Alex Jones, the Left, and Corporate Media Censorship in the Age of Neoliberalism

By John Stachelski

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With few exceptions, the left has celebrated the multiplatform decision to ban Alex Jones’ popular “Infowars” brand from most virtual venues, notably on Facebook and Youtube where Jones had accumulated millions of viewers with his Texan brand of political straight talk, which often bordered on the conspiratorial.

The left preemptively reacted to the nearly defunct center liberal position which traditionally defends “freedom of speech” regardless of the content in question, claiming that the danger Jones’ show represents is so great that censorship is warranted, or that their derision for Jones is so intensive that they are willing to suspend their general beliefs on the question.

The right had previously set to whining endlessly about “free speech” as students and activists around the U.S. began to blockade or protest visits by right-wing figures on university campuses, albeit that the line was often blurry on whether or not these students were also simply exercising their own “freedom of speech” in saying they did not want particular political voices to find expression on their campus.

At that point we essentially reached an impasse, both sides had a sufficient abstract claim validating their actions, and when such impasses inevitably come to ahead, violence often begins.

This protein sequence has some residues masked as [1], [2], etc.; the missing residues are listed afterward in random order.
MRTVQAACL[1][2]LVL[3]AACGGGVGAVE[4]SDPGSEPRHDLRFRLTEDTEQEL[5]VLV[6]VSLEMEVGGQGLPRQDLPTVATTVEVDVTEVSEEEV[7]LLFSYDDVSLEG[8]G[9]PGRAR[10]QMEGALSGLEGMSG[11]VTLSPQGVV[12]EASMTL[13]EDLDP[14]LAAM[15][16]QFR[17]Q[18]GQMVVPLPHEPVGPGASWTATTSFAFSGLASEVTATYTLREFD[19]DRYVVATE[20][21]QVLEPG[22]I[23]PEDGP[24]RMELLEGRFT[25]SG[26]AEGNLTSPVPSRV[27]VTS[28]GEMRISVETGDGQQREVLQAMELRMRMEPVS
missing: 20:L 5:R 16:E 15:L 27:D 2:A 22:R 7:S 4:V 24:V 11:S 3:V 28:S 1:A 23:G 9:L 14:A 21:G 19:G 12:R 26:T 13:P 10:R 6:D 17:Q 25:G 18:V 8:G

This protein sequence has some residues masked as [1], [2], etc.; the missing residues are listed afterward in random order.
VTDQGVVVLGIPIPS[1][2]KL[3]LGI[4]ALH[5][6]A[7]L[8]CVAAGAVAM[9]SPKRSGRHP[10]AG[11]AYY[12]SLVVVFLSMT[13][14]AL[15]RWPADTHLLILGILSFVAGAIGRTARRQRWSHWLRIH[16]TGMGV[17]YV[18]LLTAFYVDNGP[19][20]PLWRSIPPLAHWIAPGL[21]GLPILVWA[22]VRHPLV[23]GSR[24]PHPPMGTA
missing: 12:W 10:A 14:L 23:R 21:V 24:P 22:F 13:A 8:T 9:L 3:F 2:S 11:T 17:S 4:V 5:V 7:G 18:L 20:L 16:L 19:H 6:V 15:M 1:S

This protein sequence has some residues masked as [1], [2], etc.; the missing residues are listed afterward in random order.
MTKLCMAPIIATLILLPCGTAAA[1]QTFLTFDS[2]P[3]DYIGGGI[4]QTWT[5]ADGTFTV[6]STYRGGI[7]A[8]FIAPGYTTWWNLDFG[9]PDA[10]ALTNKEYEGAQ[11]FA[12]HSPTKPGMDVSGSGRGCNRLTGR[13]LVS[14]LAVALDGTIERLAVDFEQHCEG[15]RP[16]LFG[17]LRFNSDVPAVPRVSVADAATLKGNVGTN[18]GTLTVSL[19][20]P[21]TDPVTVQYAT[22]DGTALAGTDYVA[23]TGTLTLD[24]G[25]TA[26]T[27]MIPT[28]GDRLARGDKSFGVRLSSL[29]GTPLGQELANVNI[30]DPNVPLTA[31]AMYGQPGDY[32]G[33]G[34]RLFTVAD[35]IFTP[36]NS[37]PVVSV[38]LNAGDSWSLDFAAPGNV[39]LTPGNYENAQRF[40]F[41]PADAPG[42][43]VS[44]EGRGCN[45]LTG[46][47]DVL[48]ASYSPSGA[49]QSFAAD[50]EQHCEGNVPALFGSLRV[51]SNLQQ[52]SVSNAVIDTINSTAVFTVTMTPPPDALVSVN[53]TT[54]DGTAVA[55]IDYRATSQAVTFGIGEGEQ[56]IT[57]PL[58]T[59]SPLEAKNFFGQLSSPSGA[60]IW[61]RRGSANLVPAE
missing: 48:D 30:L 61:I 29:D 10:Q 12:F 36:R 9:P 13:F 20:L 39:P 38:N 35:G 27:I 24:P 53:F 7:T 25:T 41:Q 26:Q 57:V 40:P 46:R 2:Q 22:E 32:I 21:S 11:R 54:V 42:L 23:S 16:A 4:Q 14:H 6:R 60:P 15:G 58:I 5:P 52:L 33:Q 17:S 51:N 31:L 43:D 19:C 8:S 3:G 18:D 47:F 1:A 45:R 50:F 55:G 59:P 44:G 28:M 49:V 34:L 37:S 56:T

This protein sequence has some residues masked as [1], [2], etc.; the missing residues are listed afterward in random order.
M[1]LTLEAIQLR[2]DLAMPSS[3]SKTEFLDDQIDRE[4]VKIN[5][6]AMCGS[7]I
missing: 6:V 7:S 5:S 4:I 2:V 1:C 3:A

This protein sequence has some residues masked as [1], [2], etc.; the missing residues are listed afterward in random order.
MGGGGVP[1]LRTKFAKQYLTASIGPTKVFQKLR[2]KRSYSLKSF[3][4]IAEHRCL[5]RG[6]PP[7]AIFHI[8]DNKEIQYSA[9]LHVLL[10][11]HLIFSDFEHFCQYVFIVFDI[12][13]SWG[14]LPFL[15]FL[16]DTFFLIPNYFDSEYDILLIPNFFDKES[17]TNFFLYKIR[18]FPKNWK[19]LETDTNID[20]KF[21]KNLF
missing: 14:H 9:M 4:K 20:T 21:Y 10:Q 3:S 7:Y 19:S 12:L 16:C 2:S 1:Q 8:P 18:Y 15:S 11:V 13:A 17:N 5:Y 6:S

Whereas the right has responded in turn, suggesting that the left has reached some new reactive level of intolerance which has turned them into hypocrites, the reality is rooted in sentiments adopted from the New Left in the 1960s, which have gained serious ground in reaction to the election of Donald Trump.

We can see this ideology most specifically elaborated in Herbert Marcuse’s 1965 text Repressive Tolerance, which complicates the traditional liberal idea that political debate takes place within a “marketplace of ideas” where debate can serve as the primary means to enact political change. There is a definite truth to this text that has become harder and harder to ignore: there are no clear winners in a rhetorical debate. In reality, politics is about the systems of power that operate behind these expressions of discourse.

The central idea of the essay is that in a political system dominated by right wing ideology, tolerance for conservative voices is actually very dangerous for democracy –  as a matter of fact, the repression of voices which facilitate violence and inequality would actually help to sustain equality and freedom of speech in a deeper sense.

This is a radical response to traditional liberal theories of freedom which maintain that the question of freedom should be taken up from the individual level and proceed to the social; for Marcuse, we should begin with broad social inequalities in order to take a more structural view of inequality in society, and make adjustments accordingly.

This idea is an expression of an idea that is much older and more general, which philosophers, ethicists and political theorists have always struggled with: does true freedom and equality entail a certain degree of repression?

The question in some sense is entirely irrelevant, or evades the reality of the question at hand. Discourse and law are not the bottom line where political life takes place, as classical political liberals had presumed.